Leave no Rosetta Stone unturned
Now that you know where some of this motivation for learning other languages comes from, I’d like to talk about what we are doing to learn French. For me it started back in high school where, after 3 years of classes I could flawlessly repeat the first lesson we ever learned which started out with “Bonjour, Jean. Comment vas tu?” and continued on with other basic questions, replies, and a request for how to find the library. All of that and nothing more. Fast forward about 20 years when Bill and I were taking language classes in Germany and met our wonderful French friend, Michèle who invited us to visit her country on our next European trip. Motivation to learn the language for sure which increased tremendously when she married her husband who spoke only limited English.
To get a headstart on our German classes in Cologne, we practiced with tape recordings from Pimsleur that we found very useful. The company has since changed its fluency guarantee to a more reasonable “converse comfortably” after 30 days. We were impressed enough with their method to order the French version and found it equally helpful and now I’ve started using their Spanish cds for a trip to Barcelona.
The other audio program that I like a lot and Bill cannot stand is Michel Thomas who tackles many languages of which we own three. As the professor Mr. Thomas sometimes sounds gruff and the two students that represent his class sometimes make mistakes but he always corrects them and repeats the right answer so that it’s the last thing you hear before moving on.
The one book that I go back to time and again is called “Alpha Teach Yourself French in 24 Hours” by William Griffin. If you’re a genius insomniac with a perfect memory you probably could achieve this 24-hour goal but for the rest of us the chapter divisions make it easy to learn even if it takes considerably longer than a day.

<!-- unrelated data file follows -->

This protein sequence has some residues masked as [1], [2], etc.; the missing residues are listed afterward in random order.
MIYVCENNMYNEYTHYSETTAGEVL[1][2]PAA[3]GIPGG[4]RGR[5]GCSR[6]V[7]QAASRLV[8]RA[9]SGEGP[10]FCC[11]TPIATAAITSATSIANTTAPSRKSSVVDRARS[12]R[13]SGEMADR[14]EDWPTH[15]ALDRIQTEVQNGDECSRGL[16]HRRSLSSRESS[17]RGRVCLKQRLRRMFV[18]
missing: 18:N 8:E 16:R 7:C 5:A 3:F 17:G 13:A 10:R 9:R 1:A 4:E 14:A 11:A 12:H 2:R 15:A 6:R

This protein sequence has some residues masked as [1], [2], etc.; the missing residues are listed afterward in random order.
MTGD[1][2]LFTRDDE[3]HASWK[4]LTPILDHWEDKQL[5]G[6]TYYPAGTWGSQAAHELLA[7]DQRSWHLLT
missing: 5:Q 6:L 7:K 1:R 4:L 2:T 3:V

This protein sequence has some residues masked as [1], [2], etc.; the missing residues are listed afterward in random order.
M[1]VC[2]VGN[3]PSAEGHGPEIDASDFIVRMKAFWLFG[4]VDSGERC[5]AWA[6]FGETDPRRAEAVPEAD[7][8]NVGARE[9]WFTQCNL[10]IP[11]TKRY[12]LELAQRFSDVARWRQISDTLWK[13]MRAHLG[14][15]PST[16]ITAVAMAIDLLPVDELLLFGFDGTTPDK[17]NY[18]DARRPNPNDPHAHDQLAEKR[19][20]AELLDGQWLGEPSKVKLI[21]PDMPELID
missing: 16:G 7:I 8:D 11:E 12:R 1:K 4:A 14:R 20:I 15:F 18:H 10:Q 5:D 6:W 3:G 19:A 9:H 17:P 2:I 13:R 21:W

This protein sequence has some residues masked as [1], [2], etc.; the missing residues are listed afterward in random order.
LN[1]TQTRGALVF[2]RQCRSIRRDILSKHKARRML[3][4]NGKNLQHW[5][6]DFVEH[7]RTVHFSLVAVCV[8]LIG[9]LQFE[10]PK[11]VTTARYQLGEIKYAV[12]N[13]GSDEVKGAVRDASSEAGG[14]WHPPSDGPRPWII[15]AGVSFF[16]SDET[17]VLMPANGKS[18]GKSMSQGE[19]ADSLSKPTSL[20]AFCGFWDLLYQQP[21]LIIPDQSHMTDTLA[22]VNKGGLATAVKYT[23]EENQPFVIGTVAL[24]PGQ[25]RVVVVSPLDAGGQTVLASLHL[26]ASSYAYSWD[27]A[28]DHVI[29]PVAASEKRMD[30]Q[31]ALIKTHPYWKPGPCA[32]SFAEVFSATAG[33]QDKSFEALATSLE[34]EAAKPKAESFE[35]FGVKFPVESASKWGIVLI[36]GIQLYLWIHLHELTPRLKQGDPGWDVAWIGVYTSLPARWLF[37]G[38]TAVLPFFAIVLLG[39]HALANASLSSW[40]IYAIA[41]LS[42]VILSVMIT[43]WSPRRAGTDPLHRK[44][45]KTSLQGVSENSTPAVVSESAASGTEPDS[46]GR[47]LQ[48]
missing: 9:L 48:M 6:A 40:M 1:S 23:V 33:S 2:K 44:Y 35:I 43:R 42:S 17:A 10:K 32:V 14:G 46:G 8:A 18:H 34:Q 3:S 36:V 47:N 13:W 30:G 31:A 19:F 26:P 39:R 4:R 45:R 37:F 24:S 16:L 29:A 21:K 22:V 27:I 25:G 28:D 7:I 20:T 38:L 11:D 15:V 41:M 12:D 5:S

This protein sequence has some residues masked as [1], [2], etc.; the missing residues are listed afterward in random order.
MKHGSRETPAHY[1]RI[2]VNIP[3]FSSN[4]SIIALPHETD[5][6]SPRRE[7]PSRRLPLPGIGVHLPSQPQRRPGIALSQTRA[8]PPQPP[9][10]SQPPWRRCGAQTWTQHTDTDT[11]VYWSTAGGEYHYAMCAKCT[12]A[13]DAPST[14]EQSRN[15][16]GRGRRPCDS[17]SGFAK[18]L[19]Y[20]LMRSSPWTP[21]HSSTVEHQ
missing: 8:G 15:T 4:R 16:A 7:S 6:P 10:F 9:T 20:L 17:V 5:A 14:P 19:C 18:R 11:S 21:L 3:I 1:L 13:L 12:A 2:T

Originally priced at $499, we purchased the 5-part version of Rosetta Stone two months ago for $219 and I saw it yesterday for $209. A YouTube reviewer, who teaches high school Spanish, said that he had finished all five parts in seven months and felt that it was the equivalent of 2 semesters of college French. At a Georgia state university, for example, that in-state tuition alone for one year of a 3-hour course would cost around $1700 before fees and books. Bill is using it now daily and seems to be learning without realizing it.
Free is good so I’ve saved for last the following YouTube channels that I check every day. They are a great way to hear the language spoken by native speakers and learn something in the process. The designations as far as language level and topic are my own.
French Avec Nous https://www.youtube.com/channel/UCHpoUn7vjq9J3Y_TNKrtaZA
Learn French with Pascal https://www.youtube.com/user/lsfrench
Learn French with Alexa https://www.youtube.com/user/learnfrenchwithalexa
Français avec Pierre https://www.youtube.com/channel/UCVgW9ZQaGBk6fsiPgE2mYDg
Français Authentique https://www.youtube.com/user/francaisauthentique
Home Language https://www.youtube.com/channel/UCFu6uJDqU_6vCIyN9KpMPLg
Funny (usually) and/or inspirational
Dan Rock (compares France w/USA) https://www.youtube.com/user/danrock404
Olivier Roland https://www.youtube.com/user/DesLivresPourChanger